Down by Law

Fly the Flag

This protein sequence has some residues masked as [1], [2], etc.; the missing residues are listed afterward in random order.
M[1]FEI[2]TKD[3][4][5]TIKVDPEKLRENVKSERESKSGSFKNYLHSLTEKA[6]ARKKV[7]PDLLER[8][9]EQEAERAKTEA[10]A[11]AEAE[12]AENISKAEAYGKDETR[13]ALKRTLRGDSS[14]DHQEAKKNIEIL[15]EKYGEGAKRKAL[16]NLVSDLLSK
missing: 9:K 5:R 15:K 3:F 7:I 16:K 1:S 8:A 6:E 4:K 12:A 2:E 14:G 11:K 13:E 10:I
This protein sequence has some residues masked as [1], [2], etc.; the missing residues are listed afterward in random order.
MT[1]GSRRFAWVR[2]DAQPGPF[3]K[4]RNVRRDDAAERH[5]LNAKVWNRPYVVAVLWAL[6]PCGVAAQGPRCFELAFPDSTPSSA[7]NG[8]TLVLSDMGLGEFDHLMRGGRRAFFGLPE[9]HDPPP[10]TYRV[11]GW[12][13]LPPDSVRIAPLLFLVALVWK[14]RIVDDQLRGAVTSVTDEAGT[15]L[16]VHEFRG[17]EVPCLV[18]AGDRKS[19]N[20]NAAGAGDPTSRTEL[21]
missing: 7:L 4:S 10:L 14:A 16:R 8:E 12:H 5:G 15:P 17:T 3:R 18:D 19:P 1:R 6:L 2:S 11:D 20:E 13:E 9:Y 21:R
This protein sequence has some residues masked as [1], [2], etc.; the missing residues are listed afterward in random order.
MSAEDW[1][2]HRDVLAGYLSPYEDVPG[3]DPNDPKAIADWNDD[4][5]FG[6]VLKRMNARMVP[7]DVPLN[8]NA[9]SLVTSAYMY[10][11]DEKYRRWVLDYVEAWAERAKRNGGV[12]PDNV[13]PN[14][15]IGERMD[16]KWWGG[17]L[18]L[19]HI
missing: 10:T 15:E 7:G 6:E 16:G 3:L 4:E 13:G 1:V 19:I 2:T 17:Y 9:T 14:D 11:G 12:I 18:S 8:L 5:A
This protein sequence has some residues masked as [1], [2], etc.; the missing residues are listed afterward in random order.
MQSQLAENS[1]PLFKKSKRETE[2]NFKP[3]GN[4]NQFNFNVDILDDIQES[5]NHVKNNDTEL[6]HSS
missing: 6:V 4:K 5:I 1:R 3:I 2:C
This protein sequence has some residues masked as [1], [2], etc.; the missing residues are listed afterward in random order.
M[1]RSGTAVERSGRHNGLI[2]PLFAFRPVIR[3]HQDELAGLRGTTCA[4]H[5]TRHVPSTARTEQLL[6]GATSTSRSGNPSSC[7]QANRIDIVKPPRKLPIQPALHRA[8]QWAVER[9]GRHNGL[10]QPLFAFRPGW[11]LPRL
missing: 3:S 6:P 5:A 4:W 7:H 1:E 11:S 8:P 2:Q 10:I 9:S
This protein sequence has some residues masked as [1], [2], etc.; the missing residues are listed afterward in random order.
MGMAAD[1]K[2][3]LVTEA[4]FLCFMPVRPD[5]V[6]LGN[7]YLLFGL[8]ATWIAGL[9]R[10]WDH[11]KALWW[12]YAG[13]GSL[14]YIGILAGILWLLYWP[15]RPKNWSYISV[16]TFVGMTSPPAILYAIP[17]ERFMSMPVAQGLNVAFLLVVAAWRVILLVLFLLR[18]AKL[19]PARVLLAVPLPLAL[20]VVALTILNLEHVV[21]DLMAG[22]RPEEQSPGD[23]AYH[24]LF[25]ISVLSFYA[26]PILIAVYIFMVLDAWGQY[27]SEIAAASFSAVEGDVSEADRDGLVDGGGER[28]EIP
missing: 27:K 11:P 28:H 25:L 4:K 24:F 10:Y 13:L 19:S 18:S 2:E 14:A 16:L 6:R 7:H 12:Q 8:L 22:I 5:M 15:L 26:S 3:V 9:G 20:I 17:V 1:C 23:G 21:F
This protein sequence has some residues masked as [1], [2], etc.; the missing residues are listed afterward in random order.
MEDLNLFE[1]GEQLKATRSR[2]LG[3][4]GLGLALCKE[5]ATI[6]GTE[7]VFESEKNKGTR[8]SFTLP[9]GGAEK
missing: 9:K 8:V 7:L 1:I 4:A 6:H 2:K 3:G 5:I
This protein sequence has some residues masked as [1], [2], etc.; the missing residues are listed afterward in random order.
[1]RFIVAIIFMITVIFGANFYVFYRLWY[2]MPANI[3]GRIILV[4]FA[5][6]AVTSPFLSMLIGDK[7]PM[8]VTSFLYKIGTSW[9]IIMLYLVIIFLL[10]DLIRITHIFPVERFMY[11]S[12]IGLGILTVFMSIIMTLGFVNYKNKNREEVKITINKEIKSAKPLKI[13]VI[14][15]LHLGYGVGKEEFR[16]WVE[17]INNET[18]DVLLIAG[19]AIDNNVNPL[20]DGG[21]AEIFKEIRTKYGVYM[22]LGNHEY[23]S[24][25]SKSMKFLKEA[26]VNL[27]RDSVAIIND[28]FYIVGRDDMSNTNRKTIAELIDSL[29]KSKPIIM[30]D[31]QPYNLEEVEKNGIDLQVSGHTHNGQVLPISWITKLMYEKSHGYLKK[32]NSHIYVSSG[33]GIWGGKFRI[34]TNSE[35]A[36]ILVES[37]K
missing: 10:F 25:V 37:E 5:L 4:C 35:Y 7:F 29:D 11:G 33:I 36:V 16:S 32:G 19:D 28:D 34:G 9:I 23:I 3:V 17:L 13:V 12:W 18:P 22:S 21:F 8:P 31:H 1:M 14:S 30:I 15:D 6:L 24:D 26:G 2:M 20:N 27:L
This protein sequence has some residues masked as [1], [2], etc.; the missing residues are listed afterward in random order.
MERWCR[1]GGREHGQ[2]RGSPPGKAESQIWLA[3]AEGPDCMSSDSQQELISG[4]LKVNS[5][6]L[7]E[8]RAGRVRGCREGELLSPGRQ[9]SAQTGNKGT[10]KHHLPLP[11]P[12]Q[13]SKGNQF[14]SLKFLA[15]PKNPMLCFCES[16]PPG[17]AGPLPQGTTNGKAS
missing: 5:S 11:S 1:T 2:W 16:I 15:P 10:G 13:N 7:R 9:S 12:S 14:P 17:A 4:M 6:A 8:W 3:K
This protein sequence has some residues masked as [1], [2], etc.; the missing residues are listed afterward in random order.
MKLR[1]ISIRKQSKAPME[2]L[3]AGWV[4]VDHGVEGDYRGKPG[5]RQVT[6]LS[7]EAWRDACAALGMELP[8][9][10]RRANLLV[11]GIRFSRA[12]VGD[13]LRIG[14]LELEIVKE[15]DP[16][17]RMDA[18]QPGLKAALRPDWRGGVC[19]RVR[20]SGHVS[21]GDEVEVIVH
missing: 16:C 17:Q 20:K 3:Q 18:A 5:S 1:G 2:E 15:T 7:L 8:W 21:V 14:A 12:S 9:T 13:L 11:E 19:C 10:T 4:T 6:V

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Erratic albums and frequent personnel changes often go hand in hand -- just ask anyone who has followed the creative ups and downs of Black Sabbath and Deep Purple. Down by Law went through more than its share of personnel changes in the '90s -- its original 1991 lineup only lasted for one album, and when the band recorded Fly the Flag in 1999, its lineup included singer/founder Dave Smalley (the only remaining original member), lead guitarist Sam Williams III (who had been on board since 1992) and newcomers Keith Davies (bass) and Milo Todesco (drums). Todesco was DBL's fifth drummer, while Davies was its fourth bassist. So considering how many personnel changes the band had gone through between 1991 and 1999, it would be understandable if one greeted Fly the Flag with some apprehension. But as it turns out, this CD (DBL's first album for Go-Kart after spending most of the '90s at Epitaph) is a very pleasant surprise. DBL's 1999 lineup proves to be cohesive, and the band sounds quite focused and inspired on such socio-political alternative/punk fare as "Man on the Street," "Revolution Compromised," "This Is the New Breed" and "Breakout!" (which incorporates Celtic elements while examining the political climate in Ireland and Scotland). Less sociopolitical is "Nothing Good on the Radio," an angry rant about the state of commercial radio in the late '90s. Lumping Tupac Shakur's compelling gangsta rap in with the mainstream Top 40 fare of Mariah Carey and the Backstreet Boys, the song doesn't make its case very well -- that's sort of like lumping Charlie Parker and Dexter Gordon in with Kenny G. But most of the time, Down by Law's lyrics are as sharp as its music. Agree or disagree with their politics, Fly the Flag finds the band continuing to thrive creatively despite all the personnel changes. [The CD was also released with bonus tracks.]

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